That it took any of the clowns supporting this bullshit this long to raise a red flag concerning FCC "over reach" and "vagueness" is a testament to how fucking clueless "net neutrality" advocates are.

      reply to this | link to this | view in chronology ]

    • icon
      mattfwood (profile), 25 Feb 2015 @ 11:53am

      Re:

      Um, EFF supports Title II. So when you call people clueless, you might want to put yourself at the front of the line.

      reply to this | link to this | view in chronology ]

    • icon
      orbitalinsertion (profile), 25 Feb 2015 @ 2:02pm

      Re:

      Because corporate overreach is never a thing.

      But thanks for the next potential imaginary conspiracy.

      reply to this | link to this | view in chronology ]

  • icon
    Dirk Belligerent (profile), 25 Feb 2015 @ 11:16am

    If Republicans Proposed This...

    If a Republican administration meddled with the FCC to impose this exact same scheme to seize regulatory control of the Internet in the manner that people are jizzing in their Boba Fett Underoos with joy about, they would be hammering their tiny fists on their hipster-approved mechanical keyboards raging against "the ruthless power grab which will result in expanded corporate power and control, strangling the free and open Internet, leading to higher prices and diminished service while they reap obscene profits.

    But because it's Obama's idea, it's automatically ASSumed to be a great idea because any idea coming from the liberal/progressive/statist/corporatist/fascist/Democrat side can't be anything but good, right? The same people who fap to photos of Edward Snowden (because he exposed Obama's spying) love the government takeover with the "net neutrality" Post-It note over the INGSOC letterhead because it gives them doubleplusgood bellyfeel and they can't recognize that the same Obama who spies on them will now control the Internet because Comcast sucks and this will supposedly hurt them.

    I half-hope this illegal extra-Constitutional power grab goes through so that when progress is stifled, prices go up, service goes down and the little punks are crying about it and demanding that the same government that fucked things up in the first place will act again to "fix" things, I'll just laugh at their dumb asses and sneer, "What did you morons thing was going to happen? What you were promised? Bwahahahahahahahaha!!!!"

    reply to this | link to this | view in chronology ]

    • icon
      mattfwood (profile), 25 Feb 2015 @ 11:54am

      Re: If Republicans Proposed This...

      Republicans did propose Net Neutrality rules, but they abdicated on the law. Noted unconstitutional communist leftist Antonin Scalia agreed and said it SHOULD BE a Title II service. But hey, fun hipster jokes.

      reply to this | link to this | view in chronology ]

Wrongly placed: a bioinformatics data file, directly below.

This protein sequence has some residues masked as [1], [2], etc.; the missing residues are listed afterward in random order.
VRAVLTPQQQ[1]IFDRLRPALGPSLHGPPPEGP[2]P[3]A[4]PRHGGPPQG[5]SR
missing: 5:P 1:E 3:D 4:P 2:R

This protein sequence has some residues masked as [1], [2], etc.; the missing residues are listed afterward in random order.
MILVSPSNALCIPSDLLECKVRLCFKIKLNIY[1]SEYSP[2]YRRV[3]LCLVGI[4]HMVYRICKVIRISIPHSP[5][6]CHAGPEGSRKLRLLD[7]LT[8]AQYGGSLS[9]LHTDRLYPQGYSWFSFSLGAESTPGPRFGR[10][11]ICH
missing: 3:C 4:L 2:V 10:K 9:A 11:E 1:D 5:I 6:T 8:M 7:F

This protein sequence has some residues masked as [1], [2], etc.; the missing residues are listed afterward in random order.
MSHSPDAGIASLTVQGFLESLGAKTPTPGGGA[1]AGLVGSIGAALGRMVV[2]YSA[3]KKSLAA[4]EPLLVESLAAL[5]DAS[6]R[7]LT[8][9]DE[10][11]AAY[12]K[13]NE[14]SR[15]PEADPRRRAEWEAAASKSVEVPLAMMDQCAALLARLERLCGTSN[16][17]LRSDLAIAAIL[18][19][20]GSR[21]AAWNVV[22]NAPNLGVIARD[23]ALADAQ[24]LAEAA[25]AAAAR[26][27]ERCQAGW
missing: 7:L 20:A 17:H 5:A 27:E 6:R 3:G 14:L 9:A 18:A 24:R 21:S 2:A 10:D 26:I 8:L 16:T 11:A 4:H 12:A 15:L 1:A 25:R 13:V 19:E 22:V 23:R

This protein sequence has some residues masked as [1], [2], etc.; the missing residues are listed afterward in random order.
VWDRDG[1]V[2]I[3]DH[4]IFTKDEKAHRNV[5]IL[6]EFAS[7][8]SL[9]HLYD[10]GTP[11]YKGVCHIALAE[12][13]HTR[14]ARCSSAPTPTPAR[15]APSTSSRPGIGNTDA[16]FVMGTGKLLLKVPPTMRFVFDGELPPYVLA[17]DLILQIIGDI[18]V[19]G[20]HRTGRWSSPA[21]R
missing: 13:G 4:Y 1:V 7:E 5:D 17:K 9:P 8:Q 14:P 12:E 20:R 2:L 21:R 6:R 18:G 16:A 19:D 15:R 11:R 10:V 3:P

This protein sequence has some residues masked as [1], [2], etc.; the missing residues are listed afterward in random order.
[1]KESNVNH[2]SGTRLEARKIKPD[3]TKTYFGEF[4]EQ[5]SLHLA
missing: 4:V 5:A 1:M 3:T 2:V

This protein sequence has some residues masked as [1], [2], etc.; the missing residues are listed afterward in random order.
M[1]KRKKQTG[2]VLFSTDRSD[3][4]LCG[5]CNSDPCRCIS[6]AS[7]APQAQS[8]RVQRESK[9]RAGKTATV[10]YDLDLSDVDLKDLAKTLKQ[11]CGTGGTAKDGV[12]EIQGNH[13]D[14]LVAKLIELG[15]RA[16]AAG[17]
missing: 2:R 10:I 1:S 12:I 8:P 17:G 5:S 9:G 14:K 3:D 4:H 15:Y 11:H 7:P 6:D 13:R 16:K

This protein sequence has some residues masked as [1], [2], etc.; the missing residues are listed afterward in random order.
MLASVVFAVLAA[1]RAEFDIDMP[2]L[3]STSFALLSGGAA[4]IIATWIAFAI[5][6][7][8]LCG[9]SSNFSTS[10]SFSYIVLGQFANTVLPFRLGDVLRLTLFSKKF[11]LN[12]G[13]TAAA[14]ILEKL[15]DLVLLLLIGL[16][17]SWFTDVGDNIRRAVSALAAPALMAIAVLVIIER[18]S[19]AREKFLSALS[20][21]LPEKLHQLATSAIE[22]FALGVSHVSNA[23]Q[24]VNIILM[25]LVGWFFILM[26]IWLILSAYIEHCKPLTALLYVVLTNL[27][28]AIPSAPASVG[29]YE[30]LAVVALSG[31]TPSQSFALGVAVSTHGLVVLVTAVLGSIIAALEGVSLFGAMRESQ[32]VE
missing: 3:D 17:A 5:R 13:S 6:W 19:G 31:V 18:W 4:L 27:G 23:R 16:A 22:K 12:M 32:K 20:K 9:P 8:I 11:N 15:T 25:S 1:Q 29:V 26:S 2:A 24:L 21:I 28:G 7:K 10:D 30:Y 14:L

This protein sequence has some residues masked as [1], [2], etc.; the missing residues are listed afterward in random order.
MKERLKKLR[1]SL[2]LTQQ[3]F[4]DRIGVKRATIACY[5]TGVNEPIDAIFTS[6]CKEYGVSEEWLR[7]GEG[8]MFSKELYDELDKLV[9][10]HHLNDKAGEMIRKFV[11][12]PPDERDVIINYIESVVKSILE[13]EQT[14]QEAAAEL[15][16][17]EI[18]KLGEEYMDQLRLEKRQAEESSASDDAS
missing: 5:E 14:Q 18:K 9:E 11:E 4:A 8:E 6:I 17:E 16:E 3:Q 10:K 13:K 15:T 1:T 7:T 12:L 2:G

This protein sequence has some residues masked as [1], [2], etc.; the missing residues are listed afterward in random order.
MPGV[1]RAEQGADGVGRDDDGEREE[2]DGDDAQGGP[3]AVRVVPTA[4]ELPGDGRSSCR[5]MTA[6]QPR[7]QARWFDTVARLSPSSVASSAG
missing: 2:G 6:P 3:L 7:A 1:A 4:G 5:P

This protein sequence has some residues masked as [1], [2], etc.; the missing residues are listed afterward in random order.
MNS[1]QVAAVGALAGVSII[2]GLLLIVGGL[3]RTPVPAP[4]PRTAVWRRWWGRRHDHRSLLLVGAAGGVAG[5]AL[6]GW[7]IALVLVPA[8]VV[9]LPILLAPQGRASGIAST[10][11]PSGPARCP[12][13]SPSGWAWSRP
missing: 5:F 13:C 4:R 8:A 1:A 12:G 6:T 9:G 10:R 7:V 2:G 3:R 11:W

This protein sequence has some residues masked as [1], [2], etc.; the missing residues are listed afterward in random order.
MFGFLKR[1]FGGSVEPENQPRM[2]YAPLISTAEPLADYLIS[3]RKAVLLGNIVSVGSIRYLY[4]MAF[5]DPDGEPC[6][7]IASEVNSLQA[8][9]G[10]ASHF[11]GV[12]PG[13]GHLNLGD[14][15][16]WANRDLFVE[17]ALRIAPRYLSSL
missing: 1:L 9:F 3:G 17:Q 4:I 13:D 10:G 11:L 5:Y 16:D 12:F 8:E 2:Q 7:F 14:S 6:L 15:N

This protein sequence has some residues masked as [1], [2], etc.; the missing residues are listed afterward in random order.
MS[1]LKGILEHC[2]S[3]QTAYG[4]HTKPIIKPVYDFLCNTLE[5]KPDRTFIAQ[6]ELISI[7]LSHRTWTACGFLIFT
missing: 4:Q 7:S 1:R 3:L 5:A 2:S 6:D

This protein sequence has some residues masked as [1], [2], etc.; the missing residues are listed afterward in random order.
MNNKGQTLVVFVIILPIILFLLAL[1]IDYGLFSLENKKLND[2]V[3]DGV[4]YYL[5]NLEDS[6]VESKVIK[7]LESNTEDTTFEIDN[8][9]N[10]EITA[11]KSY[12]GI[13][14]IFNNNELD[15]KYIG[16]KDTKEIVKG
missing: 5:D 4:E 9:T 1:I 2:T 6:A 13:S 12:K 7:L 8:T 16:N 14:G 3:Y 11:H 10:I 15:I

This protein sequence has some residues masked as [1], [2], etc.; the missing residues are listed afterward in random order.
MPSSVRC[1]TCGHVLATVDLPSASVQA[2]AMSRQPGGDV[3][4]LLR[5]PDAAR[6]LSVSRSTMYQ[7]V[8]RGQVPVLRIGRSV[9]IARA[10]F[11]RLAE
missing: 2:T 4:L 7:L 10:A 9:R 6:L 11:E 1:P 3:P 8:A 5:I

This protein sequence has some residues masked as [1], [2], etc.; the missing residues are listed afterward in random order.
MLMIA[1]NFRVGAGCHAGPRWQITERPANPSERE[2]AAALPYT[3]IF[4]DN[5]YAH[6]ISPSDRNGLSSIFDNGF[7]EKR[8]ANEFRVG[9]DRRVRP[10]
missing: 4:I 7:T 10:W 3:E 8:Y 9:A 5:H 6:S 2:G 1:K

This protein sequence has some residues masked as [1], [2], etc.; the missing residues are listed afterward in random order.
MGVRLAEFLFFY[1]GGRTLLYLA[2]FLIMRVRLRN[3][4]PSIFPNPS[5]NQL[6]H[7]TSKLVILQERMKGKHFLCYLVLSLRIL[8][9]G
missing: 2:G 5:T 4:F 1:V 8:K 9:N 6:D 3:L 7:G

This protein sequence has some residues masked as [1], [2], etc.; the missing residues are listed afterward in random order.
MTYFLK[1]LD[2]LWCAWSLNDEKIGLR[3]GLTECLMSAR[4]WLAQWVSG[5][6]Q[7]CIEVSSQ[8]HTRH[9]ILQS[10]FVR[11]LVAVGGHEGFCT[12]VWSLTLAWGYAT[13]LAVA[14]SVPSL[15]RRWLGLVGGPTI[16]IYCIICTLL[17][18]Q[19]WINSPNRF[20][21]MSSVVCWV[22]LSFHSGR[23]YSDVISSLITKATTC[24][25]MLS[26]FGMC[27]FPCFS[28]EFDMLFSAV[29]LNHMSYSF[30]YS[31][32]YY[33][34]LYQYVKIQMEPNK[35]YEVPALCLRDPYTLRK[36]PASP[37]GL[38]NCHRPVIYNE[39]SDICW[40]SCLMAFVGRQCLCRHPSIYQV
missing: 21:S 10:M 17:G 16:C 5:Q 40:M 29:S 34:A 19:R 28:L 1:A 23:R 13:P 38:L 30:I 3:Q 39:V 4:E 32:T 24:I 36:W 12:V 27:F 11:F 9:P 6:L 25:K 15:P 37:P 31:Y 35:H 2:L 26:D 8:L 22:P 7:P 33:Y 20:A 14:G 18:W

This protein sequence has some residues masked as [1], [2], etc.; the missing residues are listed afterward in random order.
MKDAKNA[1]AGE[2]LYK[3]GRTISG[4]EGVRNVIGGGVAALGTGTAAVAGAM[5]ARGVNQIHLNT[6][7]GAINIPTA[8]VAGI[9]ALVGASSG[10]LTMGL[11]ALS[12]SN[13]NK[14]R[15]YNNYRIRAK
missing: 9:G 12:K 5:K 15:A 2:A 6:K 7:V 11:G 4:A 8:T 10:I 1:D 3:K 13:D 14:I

• icon
      orbitalinsertion (profile), 25 Feb 2015 @ 2:13pm

      Re: If Republicans Proposed This...

      Oh bullshit.
      1) Republicans have proposed this, and other things that Republicans like to call socialism and blame on someone else later when it doesn't fit their personal ideology or mythological history.
      2) What is your interest in making this a party-orientated? Also, it's laughable in the extreme to call Democrats liberal as if that actually followed.
      3) This is neither extra-Constitutional, nor a power grab.
      4) Whenever Obama promotes or does anything that the Republicans have already done (or are currently doing), it's somehow magically socialist and wrong just when he does it.
      5) Where were you when the Republican presidents were spying as much as technologically possible? Or were they magically doing something completely different? And what of the current Republicans fighting the President and shutting down spy operations, refusing to renew the Patriot Act, and causing general disruption? Oh wait, they never do that.

      reply to this | link to this | view in chronology ]

    • icon
      Mike Masnick (profile), 26 Feb 2015 @ 4:54am

      Re: If Republicans Proposed This...

      But because it's Obama's idea, it's automatically ASSumed to be a great idea because any idea coming from the liberal/progressive/statist/corporatist/fascist/Democrat side can't be anything but good, right?

      Considering that most of the same people were pushing Michael Powell and Kevin Martin (FCC chairs under GWB) for basically the same proposal, uh, no.

      reply to this | link to this | view in chronology ]

  • identicon
    Anonymous Coward, 25 Feb 2015 @ 11:48am

    Sigh...

    I don't know why people think we can fix the problems caused by government intervention with more government intervention.

    Definition of insanity and all that.

    reply to this | link to this | view in chronology ]

    • icon
      That One Guy (profile), 25 Feb 2015 @ 3:41pm

      Re:

      As opposed to... what exactly? Doing nothing and hoping the problem magically fixes itself?

      reply to this | link to this | view in chronology ]

      • identicon
        Pragmatic, 26 Feb 2015 @ 6:20am

        Re: Re:

        No, he's hoping that Oz the Great and Terrible (AKA the Market) will step in and fix it by the power of Grayskull, I mean supply and demand.

        This delusion comes courtesy of forgetting that the duopoly stranglehold in place at the moment was created by the corporations, not the government.

        Whoops!

        reply to this | link to this | view in chronology ]